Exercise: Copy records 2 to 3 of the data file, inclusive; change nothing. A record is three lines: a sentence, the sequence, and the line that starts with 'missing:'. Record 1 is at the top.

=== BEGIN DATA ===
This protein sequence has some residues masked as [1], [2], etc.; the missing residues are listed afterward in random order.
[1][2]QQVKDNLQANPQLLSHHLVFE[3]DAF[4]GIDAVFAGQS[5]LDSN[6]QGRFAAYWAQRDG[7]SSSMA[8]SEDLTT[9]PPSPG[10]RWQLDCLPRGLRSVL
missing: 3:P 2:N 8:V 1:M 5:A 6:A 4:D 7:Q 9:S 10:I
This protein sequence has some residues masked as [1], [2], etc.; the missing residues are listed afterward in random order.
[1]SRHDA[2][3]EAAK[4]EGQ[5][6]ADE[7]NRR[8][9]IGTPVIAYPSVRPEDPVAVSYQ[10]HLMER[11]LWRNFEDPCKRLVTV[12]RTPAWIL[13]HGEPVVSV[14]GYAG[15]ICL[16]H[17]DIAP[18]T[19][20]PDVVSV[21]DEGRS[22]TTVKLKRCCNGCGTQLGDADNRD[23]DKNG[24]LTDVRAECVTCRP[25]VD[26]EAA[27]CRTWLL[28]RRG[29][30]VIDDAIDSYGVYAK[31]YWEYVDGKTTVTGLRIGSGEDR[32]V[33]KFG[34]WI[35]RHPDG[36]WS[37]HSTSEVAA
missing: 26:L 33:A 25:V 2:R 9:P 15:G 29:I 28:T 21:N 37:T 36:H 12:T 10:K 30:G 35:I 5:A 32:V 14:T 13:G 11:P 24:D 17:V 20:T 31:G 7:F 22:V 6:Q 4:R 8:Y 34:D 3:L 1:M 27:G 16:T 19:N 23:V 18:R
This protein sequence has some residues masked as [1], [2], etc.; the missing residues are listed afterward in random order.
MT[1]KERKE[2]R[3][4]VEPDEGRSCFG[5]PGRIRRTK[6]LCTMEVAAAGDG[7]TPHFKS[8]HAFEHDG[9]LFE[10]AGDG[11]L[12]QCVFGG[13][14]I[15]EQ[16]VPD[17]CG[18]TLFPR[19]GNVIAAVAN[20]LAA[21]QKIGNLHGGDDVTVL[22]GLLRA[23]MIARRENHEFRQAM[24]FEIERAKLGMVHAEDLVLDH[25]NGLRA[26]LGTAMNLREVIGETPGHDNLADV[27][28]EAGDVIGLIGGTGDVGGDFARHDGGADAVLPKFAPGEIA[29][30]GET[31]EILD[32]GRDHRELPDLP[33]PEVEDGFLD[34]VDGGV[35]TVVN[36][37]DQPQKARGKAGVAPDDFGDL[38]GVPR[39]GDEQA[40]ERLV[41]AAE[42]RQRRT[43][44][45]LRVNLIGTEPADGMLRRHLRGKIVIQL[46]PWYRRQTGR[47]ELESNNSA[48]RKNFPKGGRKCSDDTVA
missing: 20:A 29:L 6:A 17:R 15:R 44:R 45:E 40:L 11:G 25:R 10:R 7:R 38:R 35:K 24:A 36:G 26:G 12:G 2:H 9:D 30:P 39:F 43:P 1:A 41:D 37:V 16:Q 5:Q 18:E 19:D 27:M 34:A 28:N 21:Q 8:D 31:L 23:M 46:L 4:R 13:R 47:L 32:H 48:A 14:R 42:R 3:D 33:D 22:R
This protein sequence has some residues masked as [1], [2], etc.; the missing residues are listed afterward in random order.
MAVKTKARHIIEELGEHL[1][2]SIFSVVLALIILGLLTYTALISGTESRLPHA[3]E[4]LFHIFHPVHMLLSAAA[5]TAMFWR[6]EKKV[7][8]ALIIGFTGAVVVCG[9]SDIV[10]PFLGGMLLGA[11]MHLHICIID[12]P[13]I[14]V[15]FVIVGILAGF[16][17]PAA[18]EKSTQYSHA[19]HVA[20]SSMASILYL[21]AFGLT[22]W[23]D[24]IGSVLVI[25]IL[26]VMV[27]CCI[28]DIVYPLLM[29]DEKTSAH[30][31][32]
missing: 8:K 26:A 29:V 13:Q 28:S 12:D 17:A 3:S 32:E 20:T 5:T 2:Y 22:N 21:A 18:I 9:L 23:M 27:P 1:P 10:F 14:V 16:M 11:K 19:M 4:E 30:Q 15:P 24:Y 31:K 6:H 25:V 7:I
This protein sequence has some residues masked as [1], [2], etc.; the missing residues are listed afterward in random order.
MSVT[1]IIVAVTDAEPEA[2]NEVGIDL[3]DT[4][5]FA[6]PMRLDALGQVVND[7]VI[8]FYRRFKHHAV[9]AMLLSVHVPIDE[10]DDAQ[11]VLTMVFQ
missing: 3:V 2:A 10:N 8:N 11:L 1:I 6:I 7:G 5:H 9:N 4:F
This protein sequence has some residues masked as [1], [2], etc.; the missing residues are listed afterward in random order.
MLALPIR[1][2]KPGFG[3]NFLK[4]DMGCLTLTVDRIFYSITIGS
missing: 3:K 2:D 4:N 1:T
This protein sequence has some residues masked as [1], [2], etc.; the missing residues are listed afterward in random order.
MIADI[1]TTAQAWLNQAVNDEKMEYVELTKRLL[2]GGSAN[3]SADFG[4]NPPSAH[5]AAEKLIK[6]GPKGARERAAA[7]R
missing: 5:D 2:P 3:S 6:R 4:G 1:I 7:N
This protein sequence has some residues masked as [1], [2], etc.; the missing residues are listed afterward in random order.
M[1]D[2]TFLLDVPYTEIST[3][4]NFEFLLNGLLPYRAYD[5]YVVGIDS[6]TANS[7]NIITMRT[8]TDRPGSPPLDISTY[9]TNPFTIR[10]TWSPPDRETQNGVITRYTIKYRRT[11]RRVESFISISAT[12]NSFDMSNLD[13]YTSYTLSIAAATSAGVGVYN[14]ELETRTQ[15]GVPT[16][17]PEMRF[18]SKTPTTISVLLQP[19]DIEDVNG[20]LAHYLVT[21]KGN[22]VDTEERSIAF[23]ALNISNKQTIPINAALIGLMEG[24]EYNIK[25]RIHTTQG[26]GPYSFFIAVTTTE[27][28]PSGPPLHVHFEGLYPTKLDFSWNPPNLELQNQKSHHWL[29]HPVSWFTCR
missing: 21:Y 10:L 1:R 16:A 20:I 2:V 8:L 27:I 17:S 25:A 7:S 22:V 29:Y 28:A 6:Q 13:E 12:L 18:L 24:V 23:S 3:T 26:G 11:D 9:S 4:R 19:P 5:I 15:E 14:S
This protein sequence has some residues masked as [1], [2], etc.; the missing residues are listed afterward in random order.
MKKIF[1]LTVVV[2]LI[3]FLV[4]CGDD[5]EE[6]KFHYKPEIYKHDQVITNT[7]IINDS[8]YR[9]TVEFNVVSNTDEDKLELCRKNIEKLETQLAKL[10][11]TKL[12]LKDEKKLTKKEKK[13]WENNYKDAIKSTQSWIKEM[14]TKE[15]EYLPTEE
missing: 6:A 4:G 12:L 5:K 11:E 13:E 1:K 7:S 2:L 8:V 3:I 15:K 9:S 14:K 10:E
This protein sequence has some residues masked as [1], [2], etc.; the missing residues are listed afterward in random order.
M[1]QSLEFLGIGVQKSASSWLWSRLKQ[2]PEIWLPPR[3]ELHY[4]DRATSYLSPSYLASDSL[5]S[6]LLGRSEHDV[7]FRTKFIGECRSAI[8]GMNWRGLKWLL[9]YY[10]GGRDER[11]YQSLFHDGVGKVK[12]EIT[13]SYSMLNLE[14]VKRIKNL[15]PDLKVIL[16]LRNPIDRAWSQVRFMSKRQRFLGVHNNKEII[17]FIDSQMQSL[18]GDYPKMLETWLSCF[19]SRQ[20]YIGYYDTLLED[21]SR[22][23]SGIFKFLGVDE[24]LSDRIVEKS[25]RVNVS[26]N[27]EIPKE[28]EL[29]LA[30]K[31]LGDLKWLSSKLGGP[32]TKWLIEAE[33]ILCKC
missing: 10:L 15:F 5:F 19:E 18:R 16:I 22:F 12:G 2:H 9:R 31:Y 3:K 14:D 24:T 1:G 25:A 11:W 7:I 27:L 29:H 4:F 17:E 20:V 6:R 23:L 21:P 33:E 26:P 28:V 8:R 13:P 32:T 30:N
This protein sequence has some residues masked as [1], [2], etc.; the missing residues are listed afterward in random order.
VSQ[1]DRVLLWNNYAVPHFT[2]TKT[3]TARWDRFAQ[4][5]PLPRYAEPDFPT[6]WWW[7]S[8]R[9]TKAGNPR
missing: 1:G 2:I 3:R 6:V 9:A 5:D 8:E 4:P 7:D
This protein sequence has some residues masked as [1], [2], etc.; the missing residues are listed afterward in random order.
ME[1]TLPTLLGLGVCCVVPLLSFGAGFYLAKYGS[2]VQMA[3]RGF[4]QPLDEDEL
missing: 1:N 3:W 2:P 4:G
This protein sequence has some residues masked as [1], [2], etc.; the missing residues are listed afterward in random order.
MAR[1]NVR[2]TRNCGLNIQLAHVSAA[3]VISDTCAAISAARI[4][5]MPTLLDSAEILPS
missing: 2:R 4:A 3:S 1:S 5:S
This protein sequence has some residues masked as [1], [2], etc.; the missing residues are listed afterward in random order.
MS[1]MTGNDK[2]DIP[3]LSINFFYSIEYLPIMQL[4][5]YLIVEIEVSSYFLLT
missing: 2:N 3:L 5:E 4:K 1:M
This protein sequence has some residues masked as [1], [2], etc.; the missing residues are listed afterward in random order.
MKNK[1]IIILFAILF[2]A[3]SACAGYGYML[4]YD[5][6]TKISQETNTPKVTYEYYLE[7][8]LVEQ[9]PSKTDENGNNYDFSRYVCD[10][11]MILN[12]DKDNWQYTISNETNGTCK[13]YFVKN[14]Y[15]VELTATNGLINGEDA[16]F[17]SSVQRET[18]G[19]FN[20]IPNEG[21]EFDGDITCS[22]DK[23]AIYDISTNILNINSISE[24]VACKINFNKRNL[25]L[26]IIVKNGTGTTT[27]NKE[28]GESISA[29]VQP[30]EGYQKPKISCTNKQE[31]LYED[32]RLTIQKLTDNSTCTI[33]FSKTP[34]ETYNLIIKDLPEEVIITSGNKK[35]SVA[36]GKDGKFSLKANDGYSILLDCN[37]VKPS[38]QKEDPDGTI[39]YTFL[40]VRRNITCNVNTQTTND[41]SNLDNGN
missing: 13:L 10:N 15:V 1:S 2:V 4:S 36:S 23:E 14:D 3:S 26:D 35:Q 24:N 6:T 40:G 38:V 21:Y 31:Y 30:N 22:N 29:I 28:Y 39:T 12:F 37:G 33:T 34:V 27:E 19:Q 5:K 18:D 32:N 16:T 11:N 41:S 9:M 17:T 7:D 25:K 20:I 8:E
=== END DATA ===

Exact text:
This protein sequence has some residues masked as [1], [2], etc.; the missing residues are listed afterward in random order.
[1]SRHDA[2][3]EAAK[4]EGQ[5][6]ADE[7]NRR[8][9]IGTPVIAYPSVRPEDPVAVSYQ[10]HLMER[11]LWRNFEDPCKRLVTV[12]RTPAWIL[13]HGEPVVSV[14]GYAG[15]ICL[16]H[17]DIAP[18]T[19][20]PDVVSV[21]DEGRS[22]TTVKLKRCCNGCGTQLGDADNRD[23]DKNG[24]LTDVRAECVTCRP[25]VD[26]EAA[27]CRTWLL[28]RRG[29][30]VIDDAIDSYGVYAK[31]YWEYVDGKTTVTGLRIGSGEDR[32]V[33]KFG[34]WI[35]RHPDG[36]WS[37]HSTSEVAA
missing: 26:L 33:A 25:V 2:R 9:P 15:G 29:I 28:T 21:N 37:T 36:H 12:T 10:K 30:G 35:I 5:A 32:V 14:T 13:G 11:P 24:D 17:V 20:T 31:G 7:F 22:V 6:Q 4:R 8:Y 34:D 3:L 1:M 27:G 16:T 19:N 23:V 18:R
This protein sequence has some residues masked as [1], [2], etc.; the missing residues are listed afterward in random order.
MT[1]KERKE[2]R[3][4]VEPDEGRSCFG[5]PGRIRRTK[6]LCTMEVAAAGDG[7]TPHFKS[8]HAFEHDG[9]LFE[10]AGDG[11]L[12]QCVFGG[13][14]I[15]EQ[16]VPD[17]CG[18]TLFPR[19]GNVIAAVAN[20]LAA[21]QKIGNLHGGDDVTVL[22]GLLRA[23]MIARRENHEFRQAM[24]FEIERAKLGMVHAEDLVLDH[25]NGLRA[26]LGTAMNLREVIGETPGHDNLADV[27][28]EAGDVIGLIGGTGDVGGDFARHDGGADAVLPKFAPGEIA[29][30]GET[31]EILD[32]GRDHRELPDLP[33]PEVEDGFLD[34]VDGGV[35]TVVN[36][37]DQPQKARGKAGVAPDDFGDL[38]GVPR[39]GDEQA[40]ERLV[41]AAE[42]RQRRT[43][44][45]LRVNLIGTEPADGMLRRHLRGKIVIQL[46]PWYRRQTGR[47]ELESNNSA[48]RKNFPKGGRKCSDDTVA
missing: 20:A 29:L 6:A 17:R 15:R 44:R 45:E 40:L 11:G 25:R 10:R 7:R 38:R 35:K 24:A 36:G 26:G 12:G 2:H 9:D 30:P 39:F 43:P 1:A 41:D 37:V 16:Q 5:Q 18:E 19:D 27:M 34:A 28:N 21:Q 8:D 31:L 23:M 46:L 4:R 13:R 47:L 32:H 48:A 14:R 42:R 3:D 33:D 22:R